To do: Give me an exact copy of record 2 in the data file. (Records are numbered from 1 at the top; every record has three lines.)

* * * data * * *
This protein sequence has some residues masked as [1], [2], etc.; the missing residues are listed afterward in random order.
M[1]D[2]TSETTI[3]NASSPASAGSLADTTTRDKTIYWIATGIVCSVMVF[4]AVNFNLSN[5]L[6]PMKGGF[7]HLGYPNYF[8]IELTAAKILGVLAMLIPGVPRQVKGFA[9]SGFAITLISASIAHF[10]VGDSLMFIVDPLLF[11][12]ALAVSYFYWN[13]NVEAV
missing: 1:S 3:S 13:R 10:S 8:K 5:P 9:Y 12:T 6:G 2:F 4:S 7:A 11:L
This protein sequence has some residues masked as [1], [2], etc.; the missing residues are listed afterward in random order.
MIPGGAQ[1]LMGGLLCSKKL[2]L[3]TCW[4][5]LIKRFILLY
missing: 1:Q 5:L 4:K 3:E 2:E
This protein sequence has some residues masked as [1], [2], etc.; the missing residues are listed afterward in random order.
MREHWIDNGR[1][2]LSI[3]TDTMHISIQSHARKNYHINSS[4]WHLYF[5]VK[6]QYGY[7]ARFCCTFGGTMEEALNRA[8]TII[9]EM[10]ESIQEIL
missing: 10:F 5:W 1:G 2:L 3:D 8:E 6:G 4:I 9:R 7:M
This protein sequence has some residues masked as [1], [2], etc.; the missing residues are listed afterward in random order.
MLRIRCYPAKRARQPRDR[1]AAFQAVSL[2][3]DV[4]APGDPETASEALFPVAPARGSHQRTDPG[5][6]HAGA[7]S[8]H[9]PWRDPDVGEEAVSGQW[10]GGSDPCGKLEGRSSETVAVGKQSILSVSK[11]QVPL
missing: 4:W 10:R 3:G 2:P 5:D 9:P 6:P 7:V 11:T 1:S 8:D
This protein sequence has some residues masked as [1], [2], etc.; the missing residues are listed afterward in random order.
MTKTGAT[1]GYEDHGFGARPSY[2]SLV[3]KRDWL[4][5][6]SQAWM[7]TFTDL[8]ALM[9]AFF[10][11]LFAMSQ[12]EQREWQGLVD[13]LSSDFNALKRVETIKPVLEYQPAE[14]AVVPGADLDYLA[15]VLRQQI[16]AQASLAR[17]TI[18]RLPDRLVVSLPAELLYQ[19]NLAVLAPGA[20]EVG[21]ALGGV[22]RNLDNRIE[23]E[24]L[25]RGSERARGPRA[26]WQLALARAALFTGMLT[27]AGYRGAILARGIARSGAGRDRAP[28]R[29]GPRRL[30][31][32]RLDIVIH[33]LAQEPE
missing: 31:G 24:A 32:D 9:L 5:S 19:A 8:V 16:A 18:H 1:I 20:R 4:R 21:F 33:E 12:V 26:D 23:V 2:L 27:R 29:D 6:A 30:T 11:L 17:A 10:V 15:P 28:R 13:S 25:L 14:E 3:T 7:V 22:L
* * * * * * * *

This protein sequence has some residues masked as [1], [2], etc.; the missing residues are listed afterward in random order.
MIPGGAQ[1]LMGGLLCSKKL[2]L[3]TCW[4][5]LIKRFILLY
missing: 1:Q 5:L 4:K 3:E 2:E